This is generally a blog about usability, but I'll definitely accept an item which keeps usability and simply adds the ethereal quality of "delight." These barcodes fit the bill - from Japanese firm D-Barcode, they leave the codes just as easy to scan by laser, but add a little something designed to make people smile. Hey, it worked on me!
[via Neatorama & Make]
This is generally a blog about usability, but I'll definitely accept an item which keeps usability and simply adds the ethereal quality of "delight." These barcodes fit the bill - from Japanese firm D-Barcode, they leave the codes just as easy to scan by laser, but add a little something designed to make people smile. Hey, it worked on me!
Once upon a time, "telephones" were things that sat on desks - and when they rang, you would "pick up" the phone to answer it. It seems antiquated in an age of ubiquitous caller-ID, where you always want to see who's calling (which requires picking up the phone) before answering (which now requires pressing a button). But the HTC HD2, among other Android smartphones, has designed a bit of useful nostalgia: the phone's ringer silences (or at least reduces volume, I can't quite tell) when it's been physically picked up. This is a great idea - it reduces the time from annoyance to silence, and may even allow someone to silence a phone in a bag or purse by just jabbing at the thing. However, it's an idea that requires a robust solution - what if the user is walking or jogging, so the phone (and accelerometer) is constantly being jostled around? The ringer might be silenced before the user has a chance to hear it! The solution - which I hope was used - is only to enable this feature if the accelerometer has been stable, indicating little or no movement, in the moments prior to the ring. Great ideas deserve this kind of robust implementation!
[via User Centered]
If you're a gradeschool student using a pencil, you spend a lot of time with that little wooden stick in your hand - so hey, you might as well put it to good use. Etsy's Know It All No. 2 Pencil Set consists of normal pencils, each of which is emblazoned with a simple something that's worth remembering. It may seem like a piddling little effort at education - but I bet that every student who uses one of these actually has that fact memorized for life by the time it's sharpened down to a nub. Presence of information plus a captive audience equals memorization!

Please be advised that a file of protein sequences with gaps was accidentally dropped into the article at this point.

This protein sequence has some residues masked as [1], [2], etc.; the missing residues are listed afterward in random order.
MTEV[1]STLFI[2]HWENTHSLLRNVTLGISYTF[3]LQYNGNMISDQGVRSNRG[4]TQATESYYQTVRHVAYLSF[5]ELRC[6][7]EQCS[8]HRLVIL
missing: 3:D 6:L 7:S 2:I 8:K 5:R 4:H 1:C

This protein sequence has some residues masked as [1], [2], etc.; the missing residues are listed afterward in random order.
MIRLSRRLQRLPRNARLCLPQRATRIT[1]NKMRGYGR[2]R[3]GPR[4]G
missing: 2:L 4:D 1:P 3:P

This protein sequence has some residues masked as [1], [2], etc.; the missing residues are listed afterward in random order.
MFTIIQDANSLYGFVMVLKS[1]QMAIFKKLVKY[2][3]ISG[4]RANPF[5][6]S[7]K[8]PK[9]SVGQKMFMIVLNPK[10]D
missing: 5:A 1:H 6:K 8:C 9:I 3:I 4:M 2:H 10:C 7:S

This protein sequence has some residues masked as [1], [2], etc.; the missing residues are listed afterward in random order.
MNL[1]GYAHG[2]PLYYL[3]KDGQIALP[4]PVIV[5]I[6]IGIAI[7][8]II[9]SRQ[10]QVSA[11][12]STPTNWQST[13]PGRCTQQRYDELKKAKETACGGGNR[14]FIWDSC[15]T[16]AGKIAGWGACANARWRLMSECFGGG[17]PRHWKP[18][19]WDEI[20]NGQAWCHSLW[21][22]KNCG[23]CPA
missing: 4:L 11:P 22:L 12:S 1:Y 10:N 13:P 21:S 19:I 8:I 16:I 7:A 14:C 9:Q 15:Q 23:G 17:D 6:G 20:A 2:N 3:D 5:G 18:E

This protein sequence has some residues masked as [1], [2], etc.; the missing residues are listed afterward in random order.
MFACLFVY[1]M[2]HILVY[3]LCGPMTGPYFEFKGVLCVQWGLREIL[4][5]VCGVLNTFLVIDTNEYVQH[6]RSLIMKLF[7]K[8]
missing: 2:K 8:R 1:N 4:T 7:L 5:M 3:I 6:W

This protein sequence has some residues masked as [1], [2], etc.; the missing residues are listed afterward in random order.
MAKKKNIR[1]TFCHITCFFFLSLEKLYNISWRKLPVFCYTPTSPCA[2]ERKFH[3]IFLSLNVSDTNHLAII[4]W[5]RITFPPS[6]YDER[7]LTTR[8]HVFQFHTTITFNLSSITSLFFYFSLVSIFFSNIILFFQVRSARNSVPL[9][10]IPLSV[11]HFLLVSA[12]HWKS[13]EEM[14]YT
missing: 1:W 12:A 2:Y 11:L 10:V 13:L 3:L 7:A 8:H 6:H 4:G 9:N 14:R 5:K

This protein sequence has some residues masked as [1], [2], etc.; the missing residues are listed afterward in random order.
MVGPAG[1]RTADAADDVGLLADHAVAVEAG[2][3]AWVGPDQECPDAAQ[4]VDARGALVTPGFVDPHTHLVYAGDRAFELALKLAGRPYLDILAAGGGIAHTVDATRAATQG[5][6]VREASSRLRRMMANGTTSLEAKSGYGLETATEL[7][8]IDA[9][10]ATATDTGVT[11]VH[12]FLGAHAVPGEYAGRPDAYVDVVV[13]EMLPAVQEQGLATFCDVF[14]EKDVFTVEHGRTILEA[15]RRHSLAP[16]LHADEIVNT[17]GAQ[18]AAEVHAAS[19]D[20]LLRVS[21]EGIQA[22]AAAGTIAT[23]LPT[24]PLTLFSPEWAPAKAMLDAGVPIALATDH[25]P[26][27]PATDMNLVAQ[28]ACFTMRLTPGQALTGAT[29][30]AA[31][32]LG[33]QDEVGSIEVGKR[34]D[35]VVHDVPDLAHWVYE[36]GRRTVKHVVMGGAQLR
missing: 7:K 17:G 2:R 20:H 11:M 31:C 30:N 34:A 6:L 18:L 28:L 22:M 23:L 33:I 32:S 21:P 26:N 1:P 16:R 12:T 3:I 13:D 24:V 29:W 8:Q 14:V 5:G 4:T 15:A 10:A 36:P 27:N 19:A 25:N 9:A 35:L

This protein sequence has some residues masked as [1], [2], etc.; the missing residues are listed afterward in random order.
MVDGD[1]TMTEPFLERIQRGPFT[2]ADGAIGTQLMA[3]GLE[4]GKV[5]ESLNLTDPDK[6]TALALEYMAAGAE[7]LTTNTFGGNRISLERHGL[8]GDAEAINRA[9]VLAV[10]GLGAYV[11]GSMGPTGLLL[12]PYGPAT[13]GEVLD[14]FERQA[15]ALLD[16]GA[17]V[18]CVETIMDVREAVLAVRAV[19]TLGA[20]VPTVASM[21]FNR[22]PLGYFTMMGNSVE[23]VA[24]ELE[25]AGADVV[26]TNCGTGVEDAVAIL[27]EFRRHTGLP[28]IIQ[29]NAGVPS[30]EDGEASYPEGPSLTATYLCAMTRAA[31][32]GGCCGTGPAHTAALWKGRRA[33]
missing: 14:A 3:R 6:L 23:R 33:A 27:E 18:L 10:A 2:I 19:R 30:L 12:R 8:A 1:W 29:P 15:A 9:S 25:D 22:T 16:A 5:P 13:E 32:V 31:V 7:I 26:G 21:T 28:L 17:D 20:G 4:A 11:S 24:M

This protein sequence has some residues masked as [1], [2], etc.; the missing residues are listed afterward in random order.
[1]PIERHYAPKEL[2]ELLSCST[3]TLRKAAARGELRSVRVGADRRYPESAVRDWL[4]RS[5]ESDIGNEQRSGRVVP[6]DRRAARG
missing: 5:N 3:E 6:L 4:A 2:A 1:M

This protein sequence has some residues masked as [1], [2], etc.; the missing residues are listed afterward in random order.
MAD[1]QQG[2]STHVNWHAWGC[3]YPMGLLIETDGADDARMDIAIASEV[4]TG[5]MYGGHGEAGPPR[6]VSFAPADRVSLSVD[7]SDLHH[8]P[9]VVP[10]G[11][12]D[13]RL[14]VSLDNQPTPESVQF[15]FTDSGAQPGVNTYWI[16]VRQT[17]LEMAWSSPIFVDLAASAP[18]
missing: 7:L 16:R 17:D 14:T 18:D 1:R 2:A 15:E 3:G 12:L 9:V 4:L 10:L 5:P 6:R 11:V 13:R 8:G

Crutches perform the necessary function of taking the weight off of a lame leg, but beyond that they're very inconvenient - they occupy both hands, cause mild armpit burns, and take up space both during use and, well, at all other times. Freedom Leg asks why you should involve the arms at all - why not just use the same leg farther up, where it's not injured? The result is a kind of temporary prosthesis that looks much more convenient than normal crutches - I only hope it's a little more comfortable than it looks. Check the site for a video of it in action - it's definitely impressive! If I break a leg, I know what I'm going for...
Product design often seems to exist in a perfect world, where people use products as intended (and the products work as intended) and everything is free of scratches, smudges, wear and tear. But hey, the real world needs good design, too - and here's a great example of it. AccidentSketch is designed precisely for those moments when things go wrong - when you've had a car accident and need to explain and document exactly what happened. A simple written account is the norm, but it's ill-suited for the complexity of an event that occurred through time and in 3-D space. AccidentSketch's well-designed drawing tools help you put the scenario together clearly and easily - though I would have loved to see animation as an option. Still, it's a great design, a thoughtful offering, and a worthy tool for when you need it.